It’s estimated that roughly 70 to 80 percent of your immune system is in your gut. Feed it poorly and your gut will be left with few defenses, easily overwhelmed by bad bacteria, wide open to disease-triggering inflammation and plagued by gastrointestinal ills like IBS-type symptoms (i.e., gas, bloating, constipation, diarrhea, etc.). In your weakened state, you may also be more susceptible to colds and flu. But, if you introduce good bacteria into the gastric mix via fermented foods, you’ll enable your gut to crush opportunistic invaders and disease-triggering inflammation, long before they can gain the upper hand. Simply put: A healthy, balanced gut can send illness packing.
Our gut microbiota (gut bugs/flora) contains tens of trillions of microorganisms, including at least 1000 different species of known bacteria with more than 3 million genes (100 times more than human genes). Microbiota can, in total, weigh up to 2 kg. One third of our gut microbiota is common to most people, while two thirds are specific to each one of us. In other words, the microbiota in your intestine is like an individual identity card.
But not all gut bacteria are created equal. Among other things, “good” gut bacteria improve digestion, strengthen the immune system, improve your mood and manufacture the vitamins your body needs. On the other hand, “bad” gut bacteria can upset your digestion, cause mental health issues, allergies, skin problems and all kinds of other unpleasant effects.
Complaints that can alert you to the fact that your gut bacteria is out of balance are:
Digestive issues: gas, bloating, heart burn or acid reflux, diarrhea, constipation, IBS or Irritable Bowel Disease such as Crohn’s, Diviticulitis, or Ulterative Colitis.
Mental Issues: Scientists have discovered that gut bacteria produce neurotransmitters. People with certain mental disorders also tend to have disturbances to their gut bacteria. In fact your brain and gut have the same cells – remember anxiety causing butterflies in the stomach or worse? Depression, anxiety, brain fog, OCD, and autism can all be linked to gut health.
Vitamin and Mineral Deficiency: A healthy gut also plays an important role when it comes to helping your body produce and synthesize vitamins and minerals. When your gut bacteria are out of balance it makes it difficult for your body to produce the following essential vitamins and minerals: Vitamins D, K, B12 and 7 and magnesium.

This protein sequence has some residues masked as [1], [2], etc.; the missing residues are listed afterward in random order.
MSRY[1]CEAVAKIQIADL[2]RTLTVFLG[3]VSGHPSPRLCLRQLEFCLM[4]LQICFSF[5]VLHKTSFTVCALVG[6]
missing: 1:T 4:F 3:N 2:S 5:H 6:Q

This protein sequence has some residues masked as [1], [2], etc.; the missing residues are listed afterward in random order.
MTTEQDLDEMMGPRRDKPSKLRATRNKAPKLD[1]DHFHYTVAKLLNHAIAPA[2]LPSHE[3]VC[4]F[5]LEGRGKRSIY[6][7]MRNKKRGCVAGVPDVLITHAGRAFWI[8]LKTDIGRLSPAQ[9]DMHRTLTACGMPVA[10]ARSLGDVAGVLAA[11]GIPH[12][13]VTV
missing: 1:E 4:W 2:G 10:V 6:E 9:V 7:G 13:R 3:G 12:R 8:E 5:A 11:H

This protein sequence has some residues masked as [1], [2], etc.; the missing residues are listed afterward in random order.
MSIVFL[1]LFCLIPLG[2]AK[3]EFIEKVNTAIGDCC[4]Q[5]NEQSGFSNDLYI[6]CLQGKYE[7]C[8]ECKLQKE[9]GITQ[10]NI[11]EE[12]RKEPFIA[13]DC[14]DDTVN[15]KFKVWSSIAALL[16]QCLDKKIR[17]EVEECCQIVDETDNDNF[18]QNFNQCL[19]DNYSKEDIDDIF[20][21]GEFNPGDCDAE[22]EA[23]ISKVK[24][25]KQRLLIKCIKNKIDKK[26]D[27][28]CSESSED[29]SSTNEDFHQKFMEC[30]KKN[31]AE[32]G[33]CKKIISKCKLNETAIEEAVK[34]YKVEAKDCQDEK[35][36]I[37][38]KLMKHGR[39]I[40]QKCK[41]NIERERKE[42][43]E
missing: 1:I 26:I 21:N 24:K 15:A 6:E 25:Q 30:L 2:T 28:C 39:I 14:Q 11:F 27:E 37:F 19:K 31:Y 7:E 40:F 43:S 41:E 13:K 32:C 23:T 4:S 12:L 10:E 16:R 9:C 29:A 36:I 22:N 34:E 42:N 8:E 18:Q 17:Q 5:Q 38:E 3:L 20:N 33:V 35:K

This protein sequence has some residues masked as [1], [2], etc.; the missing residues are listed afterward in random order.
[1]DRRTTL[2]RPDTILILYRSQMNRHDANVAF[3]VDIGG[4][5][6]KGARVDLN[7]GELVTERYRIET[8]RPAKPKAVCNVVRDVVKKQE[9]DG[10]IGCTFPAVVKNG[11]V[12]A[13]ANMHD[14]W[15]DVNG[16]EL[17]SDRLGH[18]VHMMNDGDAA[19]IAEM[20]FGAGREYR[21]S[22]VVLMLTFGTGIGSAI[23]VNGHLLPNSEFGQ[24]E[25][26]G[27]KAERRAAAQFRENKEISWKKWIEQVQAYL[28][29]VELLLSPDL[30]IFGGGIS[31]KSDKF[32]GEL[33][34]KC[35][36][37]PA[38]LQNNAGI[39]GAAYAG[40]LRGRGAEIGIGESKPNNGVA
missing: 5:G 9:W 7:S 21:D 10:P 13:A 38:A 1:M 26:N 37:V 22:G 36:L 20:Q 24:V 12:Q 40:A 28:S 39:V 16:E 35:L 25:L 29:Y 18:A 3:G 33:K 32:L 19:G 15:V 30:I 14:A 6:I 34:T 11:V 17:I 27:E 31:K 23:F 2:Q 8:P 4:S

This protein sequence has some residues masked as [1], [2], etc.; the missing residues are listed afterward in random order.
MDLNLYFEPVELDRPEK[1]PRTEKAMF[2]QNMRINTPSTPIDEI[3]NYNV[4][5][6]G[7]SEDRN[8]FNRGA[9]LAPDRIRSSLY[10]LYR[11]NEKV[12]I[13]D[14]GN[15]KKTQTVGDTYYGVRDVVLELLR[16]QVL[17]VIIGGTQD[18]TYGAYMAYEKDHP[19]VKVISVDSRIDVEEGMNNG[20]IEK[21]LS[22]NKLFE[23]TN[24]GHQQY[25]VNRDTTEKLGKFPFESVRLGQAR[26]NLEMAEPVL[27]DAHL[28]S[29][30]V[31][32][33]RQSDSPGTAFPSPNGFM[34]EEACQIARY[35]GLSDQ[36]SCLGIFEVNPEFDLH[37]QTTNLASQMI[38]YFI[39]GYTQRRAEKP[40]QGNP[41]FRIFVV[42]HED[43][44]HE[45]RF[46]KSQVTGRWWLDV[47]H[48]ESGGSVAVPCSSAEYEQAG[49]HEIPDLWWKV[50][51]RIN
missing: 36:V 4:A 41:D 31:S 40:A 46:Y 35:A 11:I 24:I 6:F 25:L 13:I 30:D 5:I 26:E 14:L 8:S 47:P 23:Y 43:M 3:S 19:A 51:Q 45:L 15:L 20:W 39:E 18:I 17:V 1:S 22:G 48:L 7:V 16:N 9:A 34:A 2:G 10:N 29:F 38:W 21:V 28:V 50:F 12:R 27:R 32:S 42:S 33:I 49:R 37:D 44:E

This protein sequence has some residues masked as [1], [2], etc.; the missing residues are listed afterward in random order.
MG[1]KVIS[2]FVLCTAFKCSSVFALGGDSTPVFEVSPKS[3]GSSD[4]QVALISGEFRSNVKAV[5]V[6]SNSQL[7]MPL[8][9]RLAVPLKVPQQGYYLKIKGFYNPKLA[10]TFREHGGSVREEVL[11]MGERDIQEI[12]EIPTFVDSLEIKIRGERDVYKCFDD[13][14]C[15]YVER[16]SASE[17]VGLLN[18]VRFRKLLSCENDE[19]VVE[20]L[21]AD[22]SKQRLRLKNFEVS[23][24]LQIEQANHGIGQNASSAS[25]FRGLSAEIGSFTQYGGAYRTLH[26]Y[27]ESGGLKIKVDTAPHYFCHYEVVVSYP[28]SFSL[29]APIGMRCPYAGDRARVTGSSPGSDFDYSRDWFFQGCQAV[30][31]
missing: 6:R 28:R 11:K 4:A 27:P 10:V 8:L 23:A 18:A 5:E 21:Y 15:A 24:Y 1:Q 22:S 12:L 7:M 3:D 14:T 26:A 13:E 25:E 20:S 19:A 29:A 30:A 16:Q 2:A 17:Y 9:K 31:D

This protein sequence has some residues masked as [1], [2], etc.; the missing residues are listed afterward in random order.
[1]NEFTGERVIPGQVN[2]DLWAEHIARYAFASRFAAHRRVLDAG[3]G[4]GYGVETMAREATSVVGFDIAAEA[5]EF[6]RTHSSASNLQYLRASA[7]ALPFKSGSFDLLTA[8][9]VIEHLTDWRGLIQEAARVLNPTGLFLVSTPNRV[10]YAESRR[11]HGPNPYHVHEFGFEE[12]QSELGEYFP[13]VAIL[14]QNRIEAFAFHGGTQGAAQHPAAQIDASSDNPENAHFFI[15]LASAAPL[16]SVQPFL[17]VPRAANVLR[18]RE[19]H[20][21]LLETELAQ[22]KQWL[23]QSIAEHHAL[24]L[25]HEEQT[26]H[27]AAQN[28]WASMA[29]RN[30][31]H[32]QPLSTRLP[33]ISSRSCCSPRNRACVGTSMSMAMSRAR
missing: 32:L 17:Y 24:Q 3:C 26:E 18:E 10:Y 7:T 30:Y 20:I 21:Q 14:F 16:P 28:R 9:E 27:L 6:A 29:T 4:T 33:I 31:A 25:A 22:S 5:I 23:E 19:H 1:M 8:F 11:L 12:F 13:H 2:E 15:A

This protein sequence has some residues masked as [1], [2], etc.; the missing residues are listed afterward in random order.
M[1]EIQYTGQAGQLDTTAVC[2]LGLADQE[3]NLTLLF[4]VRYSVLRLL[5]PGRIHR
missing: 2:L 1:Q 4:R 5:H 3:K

Antibiotics: Used correctly, antibiotics are one of the greatest innovations of modern medicine, but using them incorrectly can destroy gut health. The food industry uses them indiscriminately on factory-farmed animals. Some doctors even use them on viral infections (which is useless). Antibiotics don’t distinguish between good and bad bacteria and destroy both. Research also suggests that good bacteria wiped out by antibiotics don’t replace themselves unless you intervene with healthy food choices, fermented foods and probiotics. If you have to take antibiotics make sure you take probiotics and fermented foods in between each dose and continue afterwards.
Chronic, unmanaged stress: Stress can wear you down, make you anxious, and increase your blood pressure. It can also wreak havoc on your gut. Stress is inevitable, no matter how hard we try to avoid it. That isn’t an issue until you let it go on for too long without managing it. Unmanaged stress raises cortisol levels, which can stop the gut from working properly. If you’ve been stressed for the past few months (or years, or decades) but haven’t acted to manage your stress, you’re more likely to have an unhealthy gut.
Skin Conditions: With many skin conditions, the problem isn’t with the skin itself. It’s with an unhealthy gut. If you have any of these skin conditions, it could be due to unbalanced gut bacteria: Acne, Rosacea, Psoriasis, Eczema.
Allergies: Your gut is lined with millions of epithelial cells that are responsible for maintaining a barrier between your gut contents (the intestinal lumen) and your bloodstream. In a healthy gut, small nutrients are absorbed, but large dietary proteins are unable to cross this barrier and enter the bloodstream. However, when the intestinal barrier becomes compromised (i.e., “leaky gut” syndrome), these large dietary proteins are able to enter the blood, stimulate an immune response, and produce symptoms characteristic of various allergic diseases. Studies in mice have shown that disrupting the microbiota with antibiotics or a low-fiber diet is capable of causing this increased barrier permeability. On the other hand, certain strains of bacteria in the gut are able to protect against intestinal permeability to food allergens